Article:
You can see the wisdom of Pelosi’s slippery-slope fear. If President Trump can get away with this, there will be no stopping his successors — no matter who they are.

The Constitution’s separation of powers — Congress writes the laws, the president enforces them, the judiciary says what they mean; Congress declares war, the president wages war, the judiciary interprets the legal effects of war on domestic law — was not established to fortify any of the three branches. It was crafted to keep each of those branches out of the business of the other two — and thereby limit the reach of each branch and thus keep federal power separated and diffused.

As House Prepares To Void ‘Emergency,’ Trump Pleads For Senate Support

As several GOP senators abandon him, Trump took to Twitter on Monday morning in a humiliating effort to convince Senate Republicans to support his fake national emergency declaration — as the House prepares to vote on Tuesday to void the declaration.

Last Friday, Sen. Lisa Murkowski (R-AK) announced she would support a Democratic-led effort to rebuke Trump’s latest effort to pretend the rules don’t apply to him. “I want to make sure that the resolution of disapproval is exactly what I think it is, because if it is as I understand it to be, I will likely be supporting the resolution to disapprove of the action,” Murkowski told the AP.

She joins Sens. Susan Collins (R-ME) and Marco Rubio (R-FL), who have expressed a desire to reign in Trump’s unconstitutional power grab.

Sensing vulnerability, Trump made a desperate plea.

“I hope our great Republican Senators don’t get led down the path of weak and ineffective Border Security,” Trump said. “Without strong Borders, we don’t have a Country — and the voters are on board with us. Be strong and smart, don’t fall into the Democrats ‘trap’ of Open Borders and Crime!”

The lie-riddled pleas come as there is mounting pressure on Republicans to overturn the national emergency declaration. Public polling shows Americans are overwhelming opposed to both a wall along the border and Trump’s fake national emergency declaration.

Trump’s efforts “will undermine U.S. national security and foreign policy interests,” a group of 58 former security officials, including high-ranking officials in both Democratic and Republican administrations, recently wrote. Further, a group of almost two dozen former Republican members of Congress sent an open letter to current GOP lawmakers pleading with them to support the resolution to revoke the national emergency.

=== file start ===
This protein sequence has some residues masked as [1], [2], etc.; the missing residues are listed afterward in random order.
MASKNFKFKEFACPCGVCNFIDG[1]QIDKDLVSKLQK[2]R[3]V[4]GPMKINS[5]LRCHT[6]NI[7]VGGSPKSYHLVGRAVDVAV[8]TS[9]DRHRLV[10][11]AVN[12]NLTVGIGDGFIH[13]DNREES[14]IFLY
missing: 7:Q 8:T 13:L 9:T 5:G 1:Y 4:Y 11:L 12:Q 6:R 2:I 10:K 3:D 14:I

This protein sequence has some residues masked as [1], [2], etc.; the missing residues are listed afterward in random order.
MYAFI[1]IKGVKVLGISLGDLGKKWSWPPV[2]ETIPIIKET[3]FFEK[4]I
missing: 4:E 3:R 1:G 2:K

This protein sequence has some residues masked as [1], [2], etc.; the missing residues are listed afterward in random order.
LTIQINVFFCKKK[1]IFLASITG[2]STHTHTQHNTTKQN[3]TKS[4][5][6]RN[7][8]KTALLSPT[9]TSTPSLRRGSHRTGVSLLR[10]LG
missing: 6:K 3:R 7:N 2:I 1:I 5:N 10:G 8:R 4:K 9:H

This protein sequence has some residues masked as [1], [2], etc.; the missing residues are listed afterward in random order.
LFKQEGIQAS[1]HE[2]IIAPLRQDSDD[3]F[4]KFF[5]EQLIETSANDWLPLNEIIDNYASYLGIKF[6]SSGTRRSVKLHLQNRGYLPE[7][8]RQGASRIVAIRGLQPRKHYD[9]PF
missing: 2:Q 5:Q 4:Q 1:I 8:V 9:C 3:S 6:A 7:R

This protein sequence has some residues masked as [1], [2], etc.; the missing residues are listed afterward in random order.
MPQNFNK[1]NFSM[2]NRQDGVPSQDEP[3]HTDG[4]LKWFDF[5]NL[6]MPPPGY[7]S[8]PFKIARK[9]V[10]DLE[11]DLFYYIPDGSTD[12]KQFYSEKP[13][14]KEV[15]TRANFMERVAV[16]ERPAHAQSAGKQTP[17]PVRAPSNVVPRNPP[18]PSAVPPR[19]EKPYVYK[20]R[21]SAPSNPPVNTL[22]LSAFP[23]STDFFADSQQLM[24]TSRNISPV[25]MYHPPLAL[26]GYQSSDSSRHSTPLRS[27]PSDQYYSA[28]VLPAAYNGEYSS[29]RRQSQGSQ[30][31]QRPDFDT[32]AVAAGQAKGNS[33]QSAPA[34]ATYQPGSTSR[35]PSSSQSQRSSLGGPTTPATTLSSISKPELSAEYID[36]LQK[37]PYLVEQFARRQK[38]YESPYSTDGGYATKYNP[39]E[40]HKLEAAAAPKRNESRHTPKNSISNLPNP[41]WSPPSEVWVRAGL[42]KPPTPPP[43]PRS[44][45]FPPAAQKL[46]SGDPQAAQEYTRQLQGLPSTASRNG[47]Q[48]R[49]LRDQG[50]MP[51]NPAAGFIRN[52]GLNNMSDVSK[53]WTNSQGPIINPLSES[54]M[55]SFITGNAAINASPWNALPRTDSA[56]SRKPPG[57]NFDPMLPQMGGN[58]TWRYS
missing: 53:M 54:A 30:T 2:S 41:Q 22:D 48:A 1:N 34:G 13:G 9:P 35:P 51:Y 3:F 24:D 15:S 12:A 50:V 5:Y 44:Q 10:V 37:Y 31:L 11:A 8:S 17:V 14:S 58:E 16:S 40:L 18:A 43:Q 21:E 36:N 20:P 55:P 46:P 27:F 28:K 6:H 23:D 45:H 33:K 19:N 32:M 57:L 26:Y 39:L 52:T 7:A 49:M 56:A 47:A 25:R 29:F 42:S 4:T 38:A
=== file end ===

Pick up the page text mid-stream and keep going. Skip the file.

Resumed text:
Trump only declared a national emergency — to steal funding meant for other priorities — after Congress repeatedly, and pointedly, rejected his funding request for $5.7 billion to build a wall along the U.S.-Mexico border.

On Tuesday, the House will vote on a measure to overturn Trump’s fake national emergency. The measure is expected to pass, at which point the Senate will be forced to hold a vote on it.

In addition to those mentioned above, several other Republicans expressed concerns about Trump’s power grab. The AP noted there are at least 11 Republican senators to keep an eye on in the coming weeks, more than enough to create a majority in the Senate rejecting Trump’s declaration.

Trump is desperate to keep his caucus in line so he won’t face an embarrassing rebuke from Congress.

In the end, Republicans in the Senate will have a very simple choice: Succumb to Trump’s intimidation tactics, or hold true to their oath to uphold the Constitution.

Published with permission of The American Independent.

IMAGE: Photo of Senator Lisa Murkoswki (R-AK) by Lingjing Bao, July 26, 2012
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Multiple Lawsuits Filed Against Trump’s ‘National Emergency’ Gambit

UPDATE: 

A coalition of 16 states filed suit on President’s Day to block Trump’s plan to build a border wall without Congressional authorization, seeking to enjoin him from seizing funds under the guise of a “national emergency,” which they argue is unconstitutional.

Brought by a group of Democratic governors — plus the Republican governor of Maryland — the filing asks the U.S. District Court for the Northern District of California to issue a preliminary injunction against the president that would bar him \ from acting on his emergency declaration before the case is decided.

Trump is already facing at least two lawsuits over his unnecessary wall, and there are more on the way.

Even before he officially declared a national emergency in an unhinged rant, it was clear that there were going to be lawsuits. Yes, plural.

And it isn’t like he didn’t know he’d get sued. He said so Friday, when he announced the emergency. He also said that he “didn’t need to do this,” a statement that somewhat undercut his assertion there was an emergency.

Now, there are two lawsuits and the promise of at least one more, and that doesn’t include the fact that the House Judiciary Committee has already said they are going to investigate as well.